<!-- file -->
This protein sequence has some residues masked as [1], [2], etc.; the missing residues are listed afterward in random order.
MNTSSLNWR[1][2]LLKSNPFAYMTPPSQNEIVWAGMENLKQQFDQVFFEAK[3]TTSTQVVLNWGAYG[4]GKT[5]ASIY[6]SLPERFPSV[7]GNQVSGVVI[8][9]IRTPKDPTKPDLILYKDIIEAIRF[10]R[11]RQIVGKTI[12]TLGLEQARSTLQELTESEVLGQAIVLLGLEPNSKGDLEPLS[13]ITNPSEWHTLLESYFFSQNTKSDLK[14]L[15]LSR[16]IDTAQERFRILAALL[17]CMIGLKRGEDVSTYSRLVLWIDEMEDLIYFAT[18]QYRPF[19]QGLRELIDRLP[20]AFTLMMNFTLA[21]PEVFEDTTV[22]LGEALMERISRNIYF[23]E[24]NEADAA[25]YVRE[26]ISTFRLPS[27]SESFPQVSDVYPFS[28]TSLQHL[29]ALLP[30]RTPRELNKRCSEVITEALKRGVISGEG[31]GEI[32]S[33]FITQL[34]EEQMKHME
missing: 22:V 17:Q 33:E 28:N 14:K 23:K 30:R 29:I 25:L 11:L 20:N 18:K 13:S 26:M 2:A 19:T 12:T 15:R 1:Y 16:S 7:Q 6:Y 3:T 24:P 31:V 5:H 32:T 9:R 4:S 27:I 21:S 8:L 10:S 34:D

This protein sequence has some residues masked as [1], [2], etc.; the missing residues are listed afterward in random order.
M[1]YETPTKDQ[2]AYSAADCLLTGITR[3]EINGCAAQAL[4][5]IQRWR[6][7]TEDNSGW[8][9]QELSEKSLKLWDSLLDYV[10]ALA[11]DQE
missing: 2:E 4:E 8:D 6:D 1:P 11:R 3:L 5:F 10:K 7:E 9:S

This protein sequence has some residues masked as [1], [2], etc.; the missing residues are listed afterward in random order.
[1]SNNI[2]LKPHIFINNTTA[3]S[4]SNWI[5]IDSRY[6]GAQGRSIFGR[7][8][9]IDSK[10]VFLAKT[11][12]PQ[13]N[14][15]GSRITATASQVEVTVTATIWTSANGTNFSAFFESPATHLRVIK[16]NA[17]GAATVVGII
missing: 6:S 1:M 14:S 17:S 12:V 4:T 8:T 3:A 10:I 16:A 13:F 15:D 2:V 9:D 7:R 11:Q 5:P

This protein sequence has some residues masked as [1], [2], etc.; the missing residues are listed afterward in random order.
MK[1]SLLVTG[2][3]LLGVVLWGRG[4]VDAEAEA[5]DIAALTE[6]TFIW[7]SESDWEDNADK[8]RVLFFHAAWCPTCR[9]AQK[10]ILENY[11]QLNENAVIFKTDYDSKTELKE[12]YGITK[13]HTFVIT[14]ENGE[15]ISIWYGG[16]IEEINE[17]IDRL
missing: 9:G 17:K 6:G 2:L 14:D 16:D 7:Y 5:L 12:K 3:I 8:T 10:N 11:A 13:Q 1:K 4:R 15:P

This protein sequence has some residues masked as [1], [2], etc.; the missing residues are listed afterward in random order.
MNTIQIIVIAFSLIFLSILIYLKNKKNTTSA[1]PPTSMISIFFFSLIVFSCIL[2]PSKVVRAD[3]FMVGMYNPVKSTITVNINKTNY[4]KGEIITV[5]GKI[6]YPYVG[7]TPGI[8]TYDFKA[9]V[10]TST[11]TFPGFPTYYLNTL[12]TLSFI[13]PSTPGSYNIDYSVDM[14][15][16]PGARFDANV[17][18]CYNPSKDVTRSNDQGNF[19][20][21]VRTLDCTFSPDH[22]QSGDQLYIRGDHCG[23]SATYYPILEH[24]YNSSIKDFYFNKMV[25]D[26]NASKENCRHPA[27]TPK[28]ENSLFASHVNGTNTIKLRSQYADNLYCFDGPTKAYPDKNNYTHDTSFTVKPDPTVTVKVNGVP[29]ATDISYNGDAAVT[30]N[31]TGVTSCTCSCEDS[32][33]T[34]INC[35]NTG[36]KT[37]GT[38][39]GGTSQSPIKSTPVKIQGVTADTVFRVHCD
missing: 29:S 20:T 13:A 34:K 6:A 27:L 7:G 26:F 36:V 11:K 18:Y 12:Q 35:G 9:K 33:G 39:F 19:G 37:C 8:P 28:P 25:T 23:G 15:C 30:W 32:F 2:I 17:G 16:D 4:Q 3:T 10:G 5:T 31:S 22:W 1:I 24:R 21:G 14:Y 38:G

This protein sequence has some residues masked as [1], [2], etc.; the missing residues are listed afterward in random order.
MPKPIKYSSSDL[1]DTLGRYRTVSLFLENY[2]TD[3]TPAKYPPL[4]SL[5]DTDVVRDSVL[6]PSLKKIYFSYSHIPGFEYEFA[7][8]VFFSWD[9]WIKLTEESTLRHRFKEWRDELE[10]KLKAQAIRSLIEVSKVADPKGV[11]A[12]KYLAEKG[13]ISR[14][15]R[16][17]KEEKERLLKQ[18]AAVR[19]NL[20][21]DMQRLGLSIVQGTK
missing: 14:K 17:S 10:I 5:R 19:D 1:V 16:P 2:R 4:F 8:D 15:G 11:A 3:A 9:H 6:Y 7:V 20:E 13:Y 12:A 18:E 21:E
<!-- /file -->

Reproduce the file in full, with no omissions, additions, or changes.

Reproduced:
This protein sequence has some residues masked as [1], [2], etc.; the missing residues are listed afterward in random order.
MNTSSLNWR[1][2]LLKSNPFAYMTPPSQNEIVWAGMENLKQQFDQVFFEAK[3]TTSTQVVLNWGAYG[4]GKT[5]ASIY[6]SLPERFPSV[7]GNQVSGVVI[8][9]IRTPKDPTKPDLILYKDIIEAIRF[10]R[11]RQIVGKTI[12]TLGLEQARSTLQELTESEVLGQAIVLLGLEPNSKGDLEPLS[13]ITNPSEWHTLLESYFFSQNTKSDLK[14]L[15]LSR[16]IDTAQERFRILAALL[17]CMIGLKRGEDVSTYSRLVLWIDEMEDLIYFAT[18]QYRPF[19]QGLRELIDRLP[20]AFTLMMNFTLA[21]PEVFEDTTV[22]LGEALMERISRNIYF[23]E[24]NEADAA[25]YVRE[26]ISTFRLPS[27]SESFPQVSDVYPFS[28]TSLQHL[29]ALLP[30]RTPRELNKRCSEVITEALKRGVISGEG[31]GEI[32]S[33]FITQL[34]EEQMKHME
missing: 22:V 17:Q 33:E 28:N 14:K 23:K 30:R 29:I 25:L 11:L 20:N 18:K 13:S 26:M 2:A 19:T 12:T 15:R 1:Y 16:S 7:Q 6:Y 3:T 24:P 31:V 5:H 32:T 9:R 4:S 27:I 21:S 8:L 10:S 34:D

This protein sequence has some residues masked as [1], [2], etc.; the missing residues are listed afterward in random order.
M[1]YETPTKDQ[2]AYSAADCLLTGITR[3]EINGCAAQAL[4][5]IQRWR[6][7]TEDNSGW[8][9]QELSEKSLKLWDSLLDYV[10]ALA[11]DQE
missing: 2:E 4:E 8:D 6:D 1:P 11:R 3:L 5:F 10:K 7:E 9:S

This protein sequence has some residues masked as [1], [2], etc.; the missing residues are listed afterward in random order.
[1]SNNI[2]LKPHIFINNTTA[3]S[4]SNWI[5]IDSRY[6]GAQGRSIFGR[7][8][9]IDSK[10]VFLAKT[11][12]PQ[13]N[14][15]GSRITATASQVEVTVTATIWTSANGTNFSAFFESPATHLRVIK[16]NA[17]GAATVVGII
missing: 6:S 1:M 14:S 17:S 12:V 4:T 8:T 3:A 10:I 16:A 13:F 15:D 2:V 9:D 7:R 11:Q 5:P

This protein sequence has some residues masked as [1], [2], etc.; the missing residues are listed afterward in random order.
MK[1]SLLVTG[2][3]LLGVVLWGRG[4]VDAEAEA[5]DIAALTE[6]TFIW[7]SESDWEDNADK[8]RVLFFHAAWCPTCR[9]AQK[10]ILENY[11]QLNENAVIFKTDYDSKTELKE[12]YGITK[13]HTFVIT[14]ENGE[15]ISIWYGG[16]IEEINE[17]IDRL
missing: 9:G 17:K 6:G 2:L 14:D 16:D 7:Y 5:L 12:K 3:I 8:T 10:N 11:A 13:Q 1:K 4:R 15:P

This protein sequence has some residues masked as [1], [2], etc.; the missing residues are listed afterward in random order.
MNTIQIIVIAFSLIFLSILIYLKNKKNTTSA[1]PPTSMISIFFFSLIVFSCIL[2]PSKVVRAD[3]FMVGMYNPVKSTITVNINKTNY[4]KGEIITV[5]GKI[6]YPYVG[7]TPGI[8]TYDFKA[9]V[10]TST[11]TFPGFPTYYLNTL[12]TLSFI[13]PSTPGSYNIDYSVDM[14][15][16]PGARFDANV[17][18]CYNPSKDVTRSNDQGNF[19][20][21]VRTLDCTFSPDH[22]QSGDQLYIRGDHCG[23]SATYYPILEH[24]YNSSIKDFYFNKMV[25]D[26]NASKENCRHPA[27]TPK[28]ENSLFASHVNGTNTIKLRSQYADNLYCFDGPTKAYPDKNNYTHDTSFTVKPDPTVTVKVNGVP[29]ATDISYNGDAAVT[30]N[31]TGVTSCTCSCEDS[32][33]T[34]INC[35]NTG[36]KT[37]GT[38][39]GGTSQSPIKSTPVKIQGVTADTVFRVHCD
missing: 29:S 20:T 13:A 34:K 6:A 27:L 7:G 26:F 36:V 11:K 18:Y 12:Q 35:G 9:K 33:G 39:F 19:G 37:C 8:P 28:P 25:T 23:G 15:C 30:W 32:F 2:I 17:G 16:D 4:Q 3:T 10:G 5:T 31:S 22:W 1:I 24:R 21:G 14:Y 38:G

This protein sequence has some residues masked as [1], [2], etc.; the missing residues are listed afterward in random order.
MPKPIKYSSSDL[1]DTLGRYRTVSLFLENY[2]TD[3]TPAKYPPL[4]SL[5]DTDVVRDSVL[6]PSLKKIYFSYSHIPGFEYEFA[7][8]VFFSWD[9]WIKLTEESTLRHRFKEWRDELE[10]KLKAQAIRSLIEVSKVADPKGV[11]A[12]KYLAEKG[13]ISR[14][15]R[16][17]KEEKERLLKQ[18]AAVR[19]NL[20][21]DMQRLGLSIVQGTK
missing: 14:K 17:S 10:I 5:R 19:D 1:V 16:P 2:R 4:F 8:D 15:G 11:A 3:A 9:H 6:Y 7:V 20:E 13:Y 12:A 18:E 21:E